Scaffold-free culture of mesenchymal stem cell spheroids in suspension preserves multilineage potential
While traditional cell culture methods have relied on growing cells as monolayers, three-dimensional (3D) culture systems can provide a convenient in vitro model for the study of complex cell–cell and cell–matrix interactions in the absence of exogenous substrates and may benefit the development of regenerative medicine strategies. In this study, mesenchymal stem cell (MSC) spheroids, or “mesenspheres”, of different sizes, were formed using a forced aggregation technique and maintained in suspension culture for extended periods of time thereafter. Cell proliferation and differentiation potential within mesenspheres and dissociated cells retrieved from spheroids were compared to conventional adherent monolayer cultures. Mesenspheres maintained in growth medium exhibited no evidence of cell necrosis or differentiation, while mesenspheres in differentiation media exhibited differentiation similar to conventional 2D culture methods based on histological markers of osteogenic and adipogenic commitment. Furthermore, when plated onto tissue culture plates, cells that had been cultured within mesenspheres in growth medium recovered morphology typical of cells cultured continuously in adherent monolayers and retained their capacity for multi-lineage differentiation potential. In fact, more robust matrix mineralization and lipid vacuole content were evident in recovered MSCs when compared to monolayers, suggesting enhanced differentiation by cells cultured as 3D spheroids. Thus, this study demonstrates the development of a 3D culture system for mesenchymal stem cells that may circumvent limitations associated with conventional monolayer cultures and enhance the differentiation potential of multipotent cells.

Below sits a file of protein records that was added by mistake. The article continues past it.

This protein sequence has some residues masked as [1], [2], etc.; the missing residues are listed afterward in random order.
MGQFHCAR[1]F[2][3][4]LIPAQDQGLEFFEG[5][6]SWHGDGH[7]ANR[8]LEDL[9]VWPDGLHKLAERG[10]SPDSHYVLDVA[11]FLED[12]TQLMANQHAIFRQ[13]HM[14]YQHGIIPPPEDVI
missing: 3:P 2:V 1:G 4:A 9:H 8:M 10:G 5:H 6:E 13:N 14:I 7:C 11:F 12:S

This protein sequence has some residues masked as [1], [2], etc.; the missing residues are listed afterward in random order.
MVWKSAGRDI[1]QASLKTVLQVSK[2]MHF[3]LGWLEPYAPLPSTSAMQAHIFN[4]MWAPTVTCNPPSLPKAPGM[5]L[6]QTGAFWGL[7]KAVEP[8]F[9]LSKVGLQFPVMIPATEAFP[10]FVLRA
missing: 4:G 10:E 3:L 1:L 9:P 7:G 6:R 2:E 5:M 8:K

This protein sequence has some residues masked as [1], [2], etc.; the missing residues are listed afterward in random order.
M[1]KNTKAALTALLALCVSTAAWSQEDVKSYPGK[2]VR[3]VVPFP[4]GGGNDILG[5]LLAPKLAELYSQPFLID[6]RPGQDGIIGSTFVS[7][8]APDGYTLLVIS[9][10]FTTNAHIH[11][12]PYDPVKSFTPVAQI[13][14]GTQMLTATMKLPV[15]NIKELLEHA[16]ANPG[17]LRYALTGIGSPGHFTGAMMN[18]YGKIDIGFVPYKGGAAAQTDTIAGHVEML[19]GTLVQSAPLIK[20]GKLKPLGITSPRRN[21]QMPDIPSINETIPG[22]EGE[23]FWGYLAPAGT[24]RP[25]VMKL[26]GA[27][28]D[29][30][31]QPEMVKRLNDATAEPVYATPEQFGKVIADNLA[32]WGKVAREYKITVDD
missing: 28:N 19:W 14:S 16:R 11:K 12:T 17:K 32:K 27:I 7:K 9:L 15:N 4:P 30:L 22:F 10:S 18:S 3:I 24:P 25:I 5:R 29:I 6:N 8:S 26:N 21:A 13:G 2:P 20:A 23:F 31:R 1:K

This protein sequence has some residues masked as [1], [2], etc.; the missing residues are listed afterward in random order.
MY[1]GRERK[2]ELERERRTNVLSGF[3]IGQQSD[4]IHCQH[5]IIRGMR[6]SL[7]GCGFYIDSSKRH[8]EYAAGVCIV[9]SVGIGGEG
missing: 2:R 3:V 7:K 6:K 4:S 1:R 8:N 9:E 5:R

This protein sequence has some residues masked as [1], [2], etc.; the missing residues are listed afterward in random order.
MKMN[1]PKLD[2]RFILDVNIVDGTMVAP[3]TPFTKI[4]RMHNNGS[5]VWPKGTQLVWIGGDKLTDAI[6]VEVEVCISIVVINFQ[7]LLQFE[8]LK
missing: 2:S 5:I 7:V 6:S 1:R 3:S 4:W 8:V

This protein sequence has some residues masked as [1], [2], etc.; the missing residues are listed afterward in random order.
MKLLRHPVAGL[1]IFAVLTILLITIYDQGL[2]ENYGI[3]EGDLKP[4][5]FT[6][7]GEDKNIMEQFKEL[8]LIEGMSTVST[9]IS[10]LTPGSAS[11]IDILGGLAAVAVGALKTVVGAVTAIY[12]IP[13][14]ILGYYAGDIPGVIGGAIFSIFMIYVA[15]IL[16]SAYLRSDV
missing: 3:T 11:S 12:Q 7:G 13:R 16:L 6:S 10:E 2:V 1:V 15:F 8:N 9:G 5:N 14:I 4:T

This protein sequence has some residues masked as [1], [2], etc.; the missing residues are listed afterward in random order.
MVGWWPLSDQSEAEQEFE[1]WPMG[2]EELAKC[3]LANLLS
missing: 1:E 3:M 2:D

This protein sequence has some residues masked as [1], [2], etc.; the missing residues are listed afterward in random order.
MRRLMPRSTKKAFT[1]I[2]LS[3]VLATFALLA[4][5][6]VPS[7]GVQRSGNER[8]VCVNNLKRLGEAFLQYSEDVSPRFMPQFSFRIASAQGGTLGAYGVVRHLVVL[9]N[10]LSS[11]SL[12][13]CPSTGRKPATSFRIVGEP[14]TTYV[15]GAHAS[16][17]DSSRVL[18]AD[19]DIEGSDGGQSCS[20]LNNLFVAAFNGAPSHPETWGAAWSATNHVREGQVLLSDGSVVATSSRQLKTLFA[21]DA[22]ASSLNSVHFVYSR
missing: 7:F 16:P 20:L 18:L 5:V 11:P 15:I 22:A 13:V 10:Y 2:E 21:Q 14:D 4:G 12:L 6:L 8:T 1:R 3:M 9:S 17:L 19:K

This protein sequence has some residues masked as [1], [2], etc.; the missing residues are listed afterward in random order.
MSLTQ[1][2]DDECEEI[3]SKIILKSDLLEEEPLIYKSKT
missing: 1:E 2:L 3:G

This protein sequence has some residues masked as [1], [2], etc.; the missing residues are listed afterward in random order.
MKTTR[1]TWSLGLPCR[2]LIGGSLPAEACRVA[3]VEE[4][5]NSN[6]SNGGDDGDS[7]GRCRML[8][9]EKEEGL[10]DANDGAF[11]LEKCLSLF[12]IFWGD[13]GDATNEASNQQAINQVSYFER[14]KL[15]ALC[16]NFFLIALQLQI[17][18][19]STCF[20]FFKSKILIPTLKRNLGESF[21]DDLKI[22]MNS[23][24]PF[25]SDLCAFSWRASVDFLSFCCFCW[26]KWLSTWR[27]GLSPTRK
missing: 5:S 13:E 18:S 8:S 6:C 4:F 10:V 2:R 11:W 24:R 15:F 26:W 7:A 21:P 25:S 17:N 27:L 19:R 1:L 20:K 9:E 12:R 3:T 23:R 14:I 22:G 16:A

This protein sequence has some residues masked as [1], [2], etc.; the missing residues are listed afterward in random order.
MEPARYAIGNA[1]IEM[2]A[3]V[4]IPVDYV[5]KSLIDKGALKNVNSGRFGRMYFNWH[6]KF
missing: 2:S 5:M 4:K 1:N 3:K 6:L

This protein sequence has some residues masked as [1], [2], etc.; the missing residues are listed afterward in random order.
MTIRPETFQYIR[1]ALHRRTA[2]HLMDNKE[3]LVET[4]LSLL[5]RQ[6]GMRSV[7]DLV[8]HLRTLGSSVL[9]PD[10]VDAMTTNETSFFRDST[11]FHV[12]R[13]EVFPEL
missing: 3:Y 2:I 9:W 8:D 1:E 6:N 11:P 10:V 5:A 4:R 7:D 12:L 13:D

KeywordsMesenchymal stem cell Suspension culture Scaffold-free culture Tissue engineering
The authors thank Ms. Martha Lesniewski for help with cell culture and spheroid size analyses, Ms. Sha’Aqua Asberry for assistance with histology sample preparation and Ms. Melissa Kinney for help with image processing. Dr. Baraniak is supported by a Postdoctoral Fellowship from the American Heart Association and this work was supported in part by PHS Grant UL1 RR025008 from the Clinical and Translational Science Award program, National Institutes of Health, National Center for Research Resources.
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